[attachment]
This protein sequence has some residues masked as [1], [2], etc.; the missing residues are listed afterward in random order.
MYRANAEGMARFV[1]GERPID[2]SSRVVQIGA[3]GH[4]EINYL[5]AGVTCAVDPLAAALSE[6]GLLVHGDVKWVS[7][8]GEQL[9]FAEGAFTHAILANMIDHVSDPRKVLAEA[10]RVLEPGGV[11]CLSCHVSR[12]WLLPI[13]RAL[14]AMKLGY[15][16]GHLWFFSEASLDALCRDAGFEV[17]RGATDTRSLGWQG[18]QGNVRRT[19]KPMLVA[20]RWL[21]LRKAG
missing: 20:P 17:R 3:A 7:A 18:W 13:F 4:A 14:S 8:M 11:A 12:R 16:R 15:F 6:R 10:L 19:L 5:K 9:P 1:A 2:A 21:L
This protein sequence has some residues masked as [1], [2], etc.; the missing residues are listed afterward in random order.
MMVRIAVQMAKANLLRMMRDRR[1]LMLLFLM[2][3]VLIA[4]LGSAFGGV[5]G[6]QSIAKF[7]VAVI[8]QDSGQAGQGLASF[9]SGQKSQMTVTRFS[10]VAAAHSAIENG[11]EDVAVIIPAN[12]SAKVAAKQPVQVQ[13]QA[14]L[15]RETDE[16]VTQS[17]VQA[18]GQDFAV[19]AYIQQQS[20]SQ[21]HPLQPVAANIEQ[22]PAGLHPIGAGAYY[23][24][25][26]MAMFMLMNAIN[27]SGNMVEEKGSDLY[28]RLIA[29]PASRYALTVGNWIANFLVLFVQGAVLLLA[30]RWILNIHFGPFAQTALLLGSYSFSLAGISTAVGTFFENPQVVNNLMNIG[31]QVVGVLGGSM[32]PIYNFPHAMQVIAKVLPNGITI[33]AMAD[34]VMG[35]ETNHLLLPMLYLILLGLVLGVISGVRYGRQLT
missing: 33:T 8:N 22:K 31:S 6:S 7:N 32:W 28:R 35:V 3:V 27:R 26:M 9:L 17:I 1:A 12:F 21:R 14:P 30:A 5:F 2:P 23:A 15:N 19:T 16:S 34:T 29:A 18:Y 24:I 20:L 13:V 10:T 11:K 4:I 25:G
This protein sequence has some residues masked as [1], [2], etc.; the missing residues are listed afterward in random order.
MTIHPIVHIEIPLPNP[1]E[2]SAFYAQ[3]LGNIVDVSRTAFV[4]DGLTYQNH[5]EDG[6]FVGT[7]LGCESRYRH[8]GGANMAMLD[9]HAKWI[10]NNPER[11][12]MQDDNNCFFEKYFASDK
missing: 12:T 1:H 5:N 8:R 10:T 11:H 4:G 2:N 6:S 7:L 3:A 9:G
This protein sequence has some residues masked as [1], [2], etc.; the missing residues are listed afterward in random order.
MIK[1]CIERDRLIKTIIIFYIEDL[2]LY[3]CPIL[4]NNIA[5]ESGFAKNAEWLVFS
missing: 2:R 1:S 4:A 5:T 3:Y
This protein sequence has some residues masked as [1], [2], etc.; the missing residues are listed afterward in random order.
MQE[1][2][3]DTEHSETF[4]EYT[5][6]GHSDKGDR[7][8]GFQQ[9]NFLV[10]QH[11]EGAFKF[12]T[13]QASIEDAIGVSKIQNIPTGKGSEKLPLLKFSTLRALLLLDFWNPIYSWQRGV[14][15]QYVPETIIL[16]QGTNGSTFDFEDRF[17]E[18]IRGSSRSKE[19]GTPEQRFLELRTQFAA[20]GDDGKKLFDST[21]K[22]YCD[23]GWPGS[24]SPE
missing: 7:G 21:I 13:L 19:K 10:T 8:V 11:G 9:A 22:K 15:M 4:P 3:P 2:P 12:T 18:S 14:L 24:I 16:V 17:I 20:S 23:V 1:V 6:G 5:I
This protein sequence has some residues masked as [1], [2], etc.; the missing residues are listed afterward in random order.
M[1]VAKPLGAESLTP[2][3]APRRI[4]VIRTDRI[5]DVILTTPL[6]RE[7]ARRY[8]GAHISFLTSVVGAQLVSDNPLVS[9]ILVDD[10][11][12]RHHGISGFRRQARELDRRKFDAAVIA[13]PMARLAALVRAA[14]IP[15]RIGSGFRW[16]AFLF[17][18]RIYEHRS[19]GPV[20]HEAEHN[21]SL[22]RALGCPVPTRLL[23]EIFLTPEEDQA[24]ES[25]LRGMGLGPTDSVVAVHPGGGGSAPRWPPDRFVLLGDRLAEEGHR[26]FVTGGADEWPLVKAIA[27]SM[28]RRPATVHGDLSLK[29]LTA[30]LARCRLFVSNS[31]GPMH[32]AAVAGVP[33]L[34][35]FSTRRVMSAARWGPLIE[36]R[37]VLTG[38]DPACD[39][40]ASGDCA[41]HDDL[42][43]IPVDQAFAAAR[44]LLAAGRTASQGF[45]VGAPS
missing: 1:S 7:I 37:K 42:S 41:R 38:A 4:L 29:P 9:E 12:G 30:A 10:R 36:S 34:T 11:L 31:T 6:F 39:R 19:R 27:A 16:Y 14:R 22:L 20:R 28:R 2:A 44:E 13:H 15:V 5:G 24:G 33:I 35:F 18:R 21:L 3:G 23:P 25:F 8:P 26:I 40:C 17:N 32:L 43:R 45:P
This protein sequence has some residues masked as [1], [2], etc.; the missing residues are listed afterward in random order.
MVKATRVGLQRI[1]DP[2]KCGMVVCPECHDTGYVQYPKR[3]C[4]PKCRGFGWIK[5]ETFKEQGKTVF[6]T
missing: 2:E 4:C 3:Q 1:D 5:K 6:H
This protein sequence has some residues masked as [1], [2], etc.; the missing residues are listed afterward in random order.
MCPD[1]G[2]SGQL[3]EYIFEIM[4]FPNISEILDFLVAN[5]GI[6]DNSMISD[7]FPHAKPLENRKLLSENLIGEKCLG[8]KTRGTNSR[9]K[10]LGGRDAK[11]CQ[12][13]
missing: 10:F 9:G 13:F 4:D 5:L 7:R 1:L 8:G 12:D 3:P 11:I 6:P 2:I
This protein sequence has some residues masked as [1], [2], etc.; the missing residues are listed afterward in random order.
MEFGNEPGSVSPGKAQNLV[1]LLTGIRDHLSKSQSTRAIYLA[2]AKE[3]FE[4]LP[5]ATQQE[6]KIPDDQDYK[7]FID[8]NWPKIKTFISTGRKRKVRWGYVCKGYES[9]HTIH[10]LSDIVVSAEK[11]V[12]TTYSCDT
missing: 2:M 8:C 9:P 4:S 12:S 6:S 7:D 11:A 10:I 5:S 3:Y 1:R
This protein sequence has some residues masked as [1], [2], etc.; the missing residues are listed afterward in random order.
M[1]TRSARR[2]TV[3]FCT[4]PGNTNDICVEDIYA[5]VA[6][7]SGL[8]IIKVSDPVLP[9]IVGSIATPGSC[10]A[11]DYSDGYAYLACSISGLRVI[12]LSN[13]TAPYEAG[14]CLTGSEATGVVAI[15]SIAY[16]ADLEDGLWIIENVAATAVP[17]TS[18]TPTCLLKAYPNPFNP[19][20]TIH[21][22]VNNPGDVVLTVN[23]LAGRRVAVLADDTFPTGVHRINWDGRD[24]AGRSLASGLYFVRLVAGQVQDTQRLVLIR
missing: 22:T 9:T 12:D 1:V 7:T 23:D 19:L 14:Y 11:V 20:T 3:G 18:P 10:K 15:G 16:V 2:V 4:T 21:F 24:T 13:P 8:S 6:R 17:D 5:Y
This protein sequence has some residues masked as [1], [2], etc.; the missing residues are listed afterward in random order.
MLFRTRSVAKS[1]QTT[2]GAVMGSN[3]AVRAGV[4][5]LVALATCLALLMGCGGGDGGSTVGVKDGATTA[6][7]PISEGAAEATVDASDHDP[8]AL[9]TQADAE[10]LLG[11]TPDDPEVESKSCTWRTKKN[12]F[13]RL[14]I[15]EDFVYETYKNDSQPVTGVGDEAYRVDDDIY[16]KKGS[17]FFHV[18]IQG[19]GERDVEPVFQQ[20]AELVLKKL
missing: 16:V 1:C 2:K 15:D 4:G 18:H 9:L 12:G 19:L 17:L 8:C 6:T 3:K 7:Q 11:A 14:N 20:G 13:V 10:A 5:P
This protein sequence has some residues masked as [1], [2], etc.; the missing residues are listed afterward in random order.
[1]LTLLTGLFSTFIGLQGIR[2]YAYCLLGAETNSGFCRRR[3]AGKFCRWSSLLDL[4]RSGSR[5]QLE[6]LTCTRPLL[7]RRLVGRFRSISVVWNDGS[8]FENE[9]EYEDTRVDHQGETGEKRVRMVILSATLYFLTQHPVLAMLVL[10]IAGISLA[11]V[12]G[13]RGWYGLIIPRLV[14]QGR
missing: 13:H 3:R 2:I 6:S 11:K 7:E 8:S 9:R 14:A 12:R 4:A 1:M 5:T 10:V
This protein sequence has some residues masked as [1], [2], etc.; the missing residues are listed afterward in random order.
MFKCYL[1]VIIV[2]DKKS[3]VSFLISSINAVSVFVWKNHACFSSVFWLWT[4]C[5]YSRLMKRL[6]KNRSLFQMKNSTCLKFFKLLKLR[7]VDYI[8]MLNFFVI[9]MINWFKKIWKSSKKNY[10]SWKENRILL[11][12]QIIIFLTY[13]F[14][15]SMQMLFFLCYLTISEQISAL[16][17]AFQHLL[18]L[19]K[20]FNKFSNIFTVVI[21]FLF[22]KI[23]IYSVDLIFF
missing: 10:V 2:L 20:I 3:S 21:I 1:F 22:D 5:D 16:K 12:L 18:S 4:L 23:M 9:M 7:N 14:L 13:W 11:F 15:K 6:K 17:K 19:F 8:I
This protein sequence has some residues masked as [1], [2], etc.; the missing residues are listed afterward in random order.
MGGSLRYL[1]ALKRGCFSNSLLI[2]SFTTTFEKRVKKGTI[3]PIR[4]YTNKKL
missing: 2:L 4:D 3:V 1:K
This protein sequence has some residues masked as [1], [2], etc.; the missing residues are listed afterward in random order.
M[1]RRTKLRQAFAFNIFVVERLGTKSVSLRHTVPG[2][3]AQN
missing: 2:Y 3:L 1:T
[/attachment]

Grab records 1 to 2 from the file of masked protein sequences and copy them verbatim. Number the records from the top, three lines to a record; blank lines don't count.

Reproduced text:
This protein sequence has some residues masked as [1], [2], etc.; the missing residues are listed afterward in random order.
MYRANAEGMARFV[1]GERPID[2]SSRVVQIGA[3]GH[4]EINYL[5]AGVTCAVDPLAAALSE[6]GLLVHGDVKWVS[7][8]GEQL[9]FAEGAFTHAILANMIDHVSDPRKVLAEA[10]RVLEPGGV[11]CLSCHVSR[12]WLLPI[13]RAL[14]AMKLGY[15][16]GHLWFFSEASLDALCRDAGFEV[17]RGATDTRSLGWQG[18]QGNVRRT[19]KPMLVA[20]RWL[21]LRKAG
missing: 20:P 17:R 3:A 7:A 18:W 13:F 4:A 14:S 8:M 11:A 12:R 16:R 15:F 6:R 10:L 19:L 5:K 9:P 1:A 2:A 21:L
This protein sequence has some residues masked as [1], [2], etc.; the missing residues are listed afterward in random order.
MMVRIAVQMAKANLLRMMRDRR[1]LMLLFLM[2][3]VLIA[4]LGSAFGGV[5]G[6]QSIAKF[7]VAVI[8]QDSGQAGQGLASF[9]SGQKSQMTVTRFS[10]VAAAHSAIENG[11]EDVAVIIPAN[12]SAKVAAKQPVQVQ[13]QA[14]L[15]RETDE[16]VTQS[17]VQA[18]GQDFAV[19]AYIQQQS[20]SQ[21]HPLQPVAANIEQ[22]PAGLHPIGAGAYY[23][24][25][26]MAMFMLMNAIN[27]SGNMVEEKGSDLY[28]RLIA[29]PASRYALTVGNWIANFLVLFVQGAVLLLA[30]RWILNIHFGPFAQTALLLGSYSFSLAGISTAVGTFFENPQVVNNLMNIG[31]QVVGVLGGSM[32]PIYNFPHAMQVIAKVLPNGITI[33]AMAD[34]VMG[35]ETNHLLLPMLYLILLGLVLGVISGVRYGRQLT
missing: 33:T 8:N 22:K 31:S 6:S 7:N 32:W 28:R 35:V 3:V 27:R 26:M 9:L 17:I 1:A 12:F 21:R 14:P 30:A 5:F 2:P 23:A 15:N 19:T 16:S 34:T 29:A 18:Y 24:I 20:L 13:V 10:T 11:K 4:I 25:G